SINEWS

Lagom: The best way to achieve social health?

Ronoh Philip, who is studying for his masters degree in Infectious Disease Control at Södertörn University, explains why he thinks the Swedish concept of 'lagom' is the best way to achieve good social health.

Lagom: The best way to achieve social health?

During my one week orientation program on August 2019 at Södertörn University, we were presented with many aspects of Swedish culture and practices. One of the new aspects that I learnt was the “lagom culture”, As I quote one of the presenters about applying lagom to our studies, he said: ”Lagom will reduce your stressful burdens of hectic lecture schedules and ensure that you spend equal time of working and socializing in the university.”

So being a student with a background in public health and society, I got interested and searched for the deeper meaning of lagom, and how it can  apply to society and health. I found out that it is a Swedish way of life, it is a concept which means not too much and not too little, just enough. I learnt that it came from a Viking tradition laget om which means 'around the group' and was allegedly used to describe just how much mead or soup one should drink when passing the bowl around in the group.

If this concept is applied to achieve social health goals, it would really fit well. So, what is social health at first? Social health is how you interact with other people and adapt in different situations, it deals with how people in society deal with each other. It is important to note that there is a close link between good social health and improvement of the other aspects of human health, this can lead to the achievement of SDG goal of good health and wellbeing. It also leads to self-satisfaction and happiness; no wonder Sweden is ranked as one the happiest countries in the world. It is ranked 7th in 2019, according to world happiness report. I believe lagom has a big role in this achievement.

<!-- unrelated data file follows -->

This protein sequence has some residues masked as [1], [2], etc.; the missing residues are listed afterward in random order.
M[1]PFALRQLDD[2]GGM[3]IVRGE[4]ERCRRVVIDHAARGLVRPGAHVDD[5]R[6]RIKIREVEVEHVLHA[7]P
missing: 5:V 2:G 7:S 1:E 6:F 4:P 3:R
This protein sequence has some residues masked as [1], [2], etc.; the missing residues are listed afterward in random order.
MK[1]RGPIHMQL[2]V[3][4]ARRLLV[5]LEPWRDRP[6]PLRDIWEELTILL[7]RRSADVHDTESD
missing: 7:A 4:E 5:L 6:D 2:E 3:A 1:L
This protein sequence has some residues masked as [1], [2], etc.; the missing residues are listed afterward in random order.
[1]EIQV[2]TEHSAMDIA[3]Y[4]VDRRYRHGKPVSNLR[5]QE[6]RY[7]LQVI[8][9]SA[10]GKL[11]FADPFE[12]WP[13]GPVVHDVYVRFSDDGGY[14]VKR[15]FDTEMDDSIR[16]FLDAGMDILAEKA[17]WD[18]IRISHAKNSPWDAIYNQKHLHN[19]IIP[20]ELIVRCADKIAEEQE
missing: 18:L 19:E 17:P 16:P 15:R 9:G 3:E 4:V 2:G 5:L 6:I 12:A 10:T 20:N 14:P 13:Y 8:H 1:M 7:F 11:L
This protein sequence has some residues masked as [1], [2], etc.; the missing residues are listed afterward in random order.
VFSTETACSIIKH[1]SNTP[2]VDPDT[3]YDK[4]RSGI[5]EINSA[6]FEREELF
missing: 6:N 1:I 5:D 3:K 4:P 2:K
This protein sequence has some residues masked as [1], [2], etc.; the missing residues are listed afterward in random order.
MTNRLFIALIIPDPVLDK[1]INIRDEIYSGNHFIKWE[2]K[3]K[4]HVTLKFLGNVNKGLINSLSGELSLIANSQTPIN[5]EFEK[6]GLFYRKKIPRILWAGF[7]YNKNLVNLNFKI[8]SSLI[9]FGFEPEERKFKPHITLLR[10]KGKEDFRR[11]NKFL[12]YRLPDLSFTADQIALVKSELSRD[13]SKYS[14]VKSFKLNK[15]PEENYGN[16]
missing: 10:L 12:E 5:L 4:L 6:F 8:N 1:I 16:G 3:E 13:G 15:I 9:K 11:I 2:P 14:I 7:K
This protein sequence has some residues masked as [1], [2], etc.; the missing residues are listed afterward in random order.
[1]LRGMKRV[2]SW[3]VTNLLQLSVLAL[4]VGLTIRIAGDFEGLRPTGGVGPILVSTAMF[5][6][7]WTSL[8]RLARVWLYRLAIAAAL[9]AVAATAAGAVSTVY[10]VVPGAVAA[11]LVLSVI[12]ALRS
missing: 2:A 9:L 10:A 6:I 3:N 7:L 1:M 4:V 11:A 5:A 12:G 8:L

In the country where I come from, Kenya, one of the greatest challenges we face in our society, is the ability for people of different cultural and ethnic backgrounds to interact and form positive and cohesive relationships with each other. From my perspective, when I finish my studies and return, lagom will be worth implementing in the workplace, the place where I live and the society as whole, as it is the best way of finding simple, attainable solutions to our everyday worries like stress, eating better, having downtime and achieving happiness. It’s a balance of work and life, so everything is in sustainable existence with each other.

My goal during my entire university studies at Södertörn, will be to learn more about the lagom principle and also be able to apply it on our SI NFGL Local Network platform, because it is surely one of the best ways to achieve a good  work-life balance, reaching consensus with my colleagues and adapting a team minded approach in dealing with issues in an organization and the society.